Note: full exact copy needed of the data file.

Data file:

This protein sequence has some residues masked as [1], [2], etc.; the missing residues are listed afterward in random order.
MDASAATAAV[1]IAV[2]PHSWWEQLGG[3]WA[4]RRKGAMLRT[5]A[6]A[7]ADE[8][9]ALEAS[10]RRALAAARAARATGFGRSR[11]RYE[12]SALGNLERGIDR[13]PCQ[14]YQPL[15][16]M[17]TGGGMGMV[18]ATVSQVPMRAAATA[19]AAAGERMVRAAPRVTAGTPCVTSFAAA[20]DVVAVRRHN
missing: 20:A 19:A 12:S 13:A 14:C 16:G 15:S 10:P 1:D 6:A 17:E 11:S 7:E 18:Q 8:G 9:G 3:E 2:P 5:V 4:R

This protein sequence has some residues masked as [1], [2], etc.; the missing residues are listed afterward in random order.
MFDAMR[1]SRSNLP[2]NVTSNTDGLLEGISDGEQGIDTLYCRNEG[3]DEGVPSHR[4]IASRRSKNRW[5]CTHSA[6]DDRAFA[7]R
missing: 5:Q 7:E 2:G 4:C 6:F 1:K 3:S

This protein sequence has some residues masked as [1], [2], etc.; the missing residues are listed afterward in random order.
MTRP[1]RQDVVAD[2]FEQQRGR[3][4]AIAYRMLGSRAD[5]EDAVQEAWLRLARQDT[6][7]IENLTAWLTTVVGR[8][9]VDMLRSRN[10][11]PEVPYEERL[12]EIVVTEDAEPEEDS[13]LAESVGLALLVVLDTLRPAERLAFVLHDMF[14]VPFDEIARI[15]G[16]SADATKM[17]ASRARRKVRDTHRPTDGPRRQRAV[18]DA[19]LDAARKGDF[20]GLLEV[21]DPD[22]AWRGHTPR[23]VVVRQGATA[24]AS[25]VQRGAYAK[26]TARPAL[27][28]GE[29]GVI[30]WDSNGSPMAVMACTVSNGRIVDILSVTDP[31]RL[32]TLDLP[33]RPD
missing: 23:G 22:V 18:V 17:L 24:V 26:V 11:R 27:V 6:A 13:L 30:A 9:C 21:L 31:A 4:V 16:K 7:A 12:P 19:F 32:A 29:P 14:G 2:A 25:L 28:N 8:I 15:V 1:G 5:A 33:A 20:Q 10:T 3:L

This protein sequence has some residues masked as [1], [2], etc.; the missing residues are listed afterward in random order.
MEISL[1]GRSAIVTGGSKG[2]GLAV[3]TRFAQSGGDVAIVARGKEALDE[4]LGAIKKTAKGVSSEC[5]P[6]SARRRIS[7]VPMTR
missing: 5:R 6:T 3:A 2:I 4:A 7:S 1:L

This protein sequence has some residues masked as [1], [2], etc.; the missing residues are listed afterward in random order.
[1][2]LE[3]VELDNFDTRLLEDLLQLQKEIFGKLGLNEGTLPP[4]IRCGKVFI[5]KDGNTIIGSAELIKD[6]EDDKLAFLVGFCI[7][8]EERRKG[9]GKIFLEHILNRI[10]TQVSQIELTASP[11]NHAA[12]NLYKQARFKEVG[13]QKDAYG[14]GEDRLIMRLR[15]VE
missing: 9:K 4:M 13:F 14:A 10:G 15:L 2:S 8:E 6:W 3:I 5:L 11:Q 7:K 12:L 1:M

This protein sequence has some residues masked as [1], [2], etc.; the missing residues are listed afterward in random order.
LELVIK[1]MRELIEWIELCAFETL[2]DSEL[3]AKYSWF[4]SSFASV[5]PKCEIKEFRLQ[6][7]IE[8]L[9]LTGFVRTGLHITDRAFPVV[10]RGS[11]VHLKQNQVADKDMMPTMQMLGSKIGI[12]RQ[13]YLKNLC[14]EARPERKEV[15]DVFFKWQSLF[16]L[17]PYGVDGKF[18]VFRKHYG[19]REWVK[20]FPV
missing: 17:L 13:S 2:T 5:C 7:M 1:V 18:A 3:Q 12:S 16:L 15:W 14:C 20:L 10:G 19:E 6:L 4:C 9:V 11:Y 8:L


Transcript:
This protein sequence has some residues masked as [1], [2], etc.; the missing residues are listed afterward in random order.
MDASAATAAV[1]IAV[2]PHSWWEQLGG[3]WA[4]RRKGAMLRT[5]A[6]A[7]ADE[8][9]ALEAS[10]RRALAAARAARATGFGRSR[11]RYE[12]SALGNLERGIDR[13]PCQ[14]YQPL[15][16]M[17]TGGGMGMV[18]ATVSQVPMRAAATA[19]AAAGERMVRAAPRVTAGTPCVTSFAAA[20]DVVAVRRHN
missing: 20:A 19:A 12:S 13:A 14:C 16:G 15:S 10:P 1:D 6:A 17:E 11:S 7:E 18:Q 8:G 9:G 3:E 2:P 5:V 4:R

This protein sequence has some residues masked as [1], [2], etc.; the missing residues are listed afterward in random order.
MFDAMR[1]SRSNLP[2]NVTSNTDGLLEGISDGEQGIDTLYCRNEG[3]DEGVPSHR[4]IASRRSKNRW[5]CTHSA[6]DDRAFA[7]R
missing: 5:Q 7:E 2:G 4:C 6:F 1:K 3:S

This protein sequence has some residues masked as [1], [2], etc.; the missing residues are listed afterward in random order.
MTRP[1]RQDVVAD[2]FEQQRGR[3][4]AIAYRMLGSRAD[5]EDAVQEAWLRLARQDT[6][7]IENLTAWLTTVVGR[8][9]VDMLRSRN[10][11]PEVPYEERL[12]EIVVTEDAEPEEDS[13]LAESVGLALLVVLDTLRPAERLAFVLHDMF[14]VPFDEIARI[15]G[16]SADATKM[17]ASRARRKVRDTHRPTDGPRRQRAV[18]DA[19]LDAARKGDF[20]GLLEV[21]DPD[22]AWRGHTPR[23]VVVRQGATA[24]AS[25]VQRGAYAK[26]TARPAL[27][28]GE[29]GVI[30]WDSNGSPMAVMACTVSNGRIVDILSVTDP[31]RL[32]TLDLP[33]RPD
missing: 23:G 22:V 18:V 17:L 24:V 26:V 11:R 27:V 6:A 13:L 30:A 9:C 21:L 31:A 4:V 16:K 7:A 12:P 19:F 32:A 29:P 14:G 2:A 25:L 28:N 8:I 15:V 1:G 5:A 33:A 20:Q 10:T 3:L

This protein sequence has some residues masked as [1], [2], etc.; the missing residues are listed afterward in random order.
MEISL[1]GRSAIVTGGSKG[2]GLAV[3]TRFAQSGGDVAIVARGKEALDE[4]LGAIKKTAKGVSSEC[5]P[6]SARRRIS[7]VPMTR
missing: 5:R 6:T 3:A 2:I 4:A 7:S 1:L

This protein sequence has some residues masked as [1], [2], etc.; the missing residues are listed afterward in random order.
[1][2]LE[3]VELDNFDTRLLEDLLQLQKEIFGKLGLNEGTLPP[4]IRCGKVFI[5]KDGNTIIGSAELIKD[6]EDDKLAFLVGFCI[7][8]EERRKG[9]GKIFLEHILNRI[10]TQVSQIELTASP[11]NHAA[12]NLYKQARFKEVG[13]QKDAYG[14]GEDRLIMRLR[15]VE
missing: 9:K 4:M 13:F 14:A 10:G 15:L 2:S 8:E 6:W 3:I 5:L 11:Q 7:K 12:L 1:M

This protein sequence has some residues masked as [1], [2], etc.; the missing residues are listed afterward in random order.
LELVIK[1]MRELIEWIELCAFETL[2]DSEL[3]AKYSWF[4]SSFASV[5]PKCEIKEFRLQ[6][7]IE[8]L[9]LTGFVRTGLHITDRAFPVV[10]RGS[11]VHLKQNQVADKDMMPTMQMLGSKIGI[12]RQ[13]YLKNLC[14]EARPERKEV[15]DVFFKWQSLF[16]L[17]PYGVDGKF[18]VFRKHYG[19]REWVK[20]FPV
missing: 17:L 13:S 2:T 5:C 7:M 1:V 18:A 3:Q 12:S 16:L 15:W 14:C 20:L 10:G 19:E 6:L 4:C 9:V 11:Y 8:L